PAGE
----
AI Weiwei (born 1957, Beijing, China), Circle of Animals / Zodiac Heads, 2010. Bronze, variable dimensions. Private Lender, L2017:89

Circle of Animals/Zodiac Heads

December 01, 2017 to June 24, 2018

The “Circle of Animals/Zodiac Heads” series is internationally-acclaimed artist AI Weiwei ’s reinterpretation of the twelve bronze animal heads representing the traditional Chinese zodiac that once adorned the famed fountain-clock of the Yuanming Yuan (Old Summer Palace), an imperial retreat outside Beijing. Ai Weiwei created this body of work in two sizes: the bronze monumental series and the gold collector series. The “Circle of Animals/Zodiac Heads: Bronze” series is the artist’s first major public sculpture project. The work will be on view in the JSMA’s North Courtyard through June 24.

Designed in the eighteenth century by two European Jesuits serving in the Qing-dynasty (1644-1911) court of Emperor Qianlong (1711-1799, ruled 1735-99), the twelve zodiac animal heads originally functioned as a water clockfountain in the magnificent European-style gardens of the Old Summer Palace. In 1860, the Yuanming Yuan was ransacked by French and British troops, and the animal heads were pillaged. By recreating and re-contextualizing these objects on an oversized scale, Ai Weiwei focuses attention on issues of looting and repatriation, while extending his ongoing exploration of the “fake” and the “copy” in relation to the original—encouraging open discourse on these complex topics.

Ai Weiwei’s bronze and gold “Circle of Animals/Zodiac Heads” series have been exhibited at more than forty international venues and seen by millions of people since the official launch of this body of work in New York City in 2011, making this one of the most viewed sculpture projects in the history of contemporary art.

Brian Gillis. A Directional Antenna for Broadcasting Pirate Radio, 2016-Present. Colored porcelain,
copper, steel, and miscellaneous electrical components, 28 x 10 x 10 inches.


February 28, 2018 to April 29, 2018

Discursive features work—ranging from functional to sculptural, from performance to site-specific—created by UO faculty and visiting artists who participated in the 2016 Summer Craft Forum at the UO. During this two-week event, the participants – all of whom work in craft media, such as ceramics, metalsmithing, fibers, and printmaking – occupied UO studios to make art. During this period, they also engaged in group discussions about “craft” and its relationship to the discrete disciplines represented by the group and their individual practices. Discursive is, then, both the culmination of what was an extraordinary forum and an opportunity to deepen inquiry about contemporary craft discourses on campus and beyond. Artists whose works are featured in the exhibition include Tim Berg and Rebekah Myers, Noah Breuer, Sonja Dahl, Jovencio de la Paz, Brian Gillis, Yevgeniya Kaganovich, Anya Kivarkis, Ben Levy, Charlene Liu, Ian McDonald, Jeanne Medina, Stacy Jo Scott, and Lori Talcott. The exhibition is made possible with funding from the School of Art + Design and a JSMA Academic Support Grant.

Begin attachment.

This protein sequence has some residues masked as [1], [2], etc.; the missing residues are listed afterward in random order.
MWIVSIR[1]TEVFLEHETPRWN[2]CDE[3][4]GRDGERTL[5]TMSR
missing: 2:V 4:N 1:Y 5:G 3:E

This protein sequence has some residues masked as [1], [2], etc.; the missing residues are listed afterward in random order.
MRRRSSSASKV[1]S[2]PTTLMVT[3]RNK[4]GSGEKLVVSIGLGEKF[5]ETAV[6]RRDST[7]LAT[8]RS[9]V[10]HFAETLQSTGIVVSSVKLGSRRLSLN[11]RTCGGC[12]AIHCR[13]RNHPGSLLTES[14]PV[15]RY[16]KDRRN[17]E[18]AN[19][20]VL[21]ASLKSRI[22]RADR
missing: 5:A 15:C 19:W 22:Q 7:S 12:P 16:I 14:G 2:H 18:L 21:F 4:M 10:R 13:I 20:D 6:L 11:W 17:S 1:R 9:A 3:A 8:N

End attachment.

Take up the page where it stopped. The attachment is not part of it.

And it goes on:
Herman Brookman: Visualizing the Sacred

February 21, 2018 to August 05, 2018

Twentieth-century architect Herman Brookman (1891-1973) designed several of Oregon’s most recognizable landmark structures, many of which are on the National Register of Historic Places. Organized by and first presented at the Oregon Jewish Museum and Center for Holocaust Education (OJMCHE) in Portland in summer 2017, this exhibition of forty drawings, on loan from UO Special Collections and University Archives, focuses on one of Brookman’s masterpieces, Temple Beth Israel in Portland. These drawings for the only synagogue Brookman ever designed include initial concept sketches, alternatives for the exterior to the dramatic sanctuary, and additional architectural details. Together, they represent a rare opportunity to follow an architect’s creative process. The exhibition is curated by Kenneth Helphand, Philip H. Knight Professor of Landscape Architecture, Emeritus, and Henry Kunowski (B. Arch. UO 1978), a Portland-based architectural historian and specialist in Cultural Resources. JSMA’s presentation is made possible thanks to a JSMA Academic Support Grant.

Ugochukwu Akabike, Jaria Martin, 2018

Don’t Touch My Hair: Expressions of Identity and Community

February 23, 2018 to May 13, 2018

Organized by UO graduate and guest curator Meredith Lancaster, this exhibition investigates the politics of hair, racialized beauty standards, hair rituals, and the differences in expectations between men and women with regard to hair. Especially relevant in the current politically and culturally charged climate and relevant to issues of access, equity, and inclusion, Don’t Touch My Hair explores how beauty is defined and represented within and outside one’s community. Lancaster and a team of student collaborators invite students and student groups across the UO campus to participate in conversations about hair, both seen and unseen, as a site of resistance and affirmation. Students will be self-selected during open forums for photographic portraits. Next to the portraits will be the sitters’ personal hair stories. The project and related events are generously funded by the UO Division of Equity and Inclusion.



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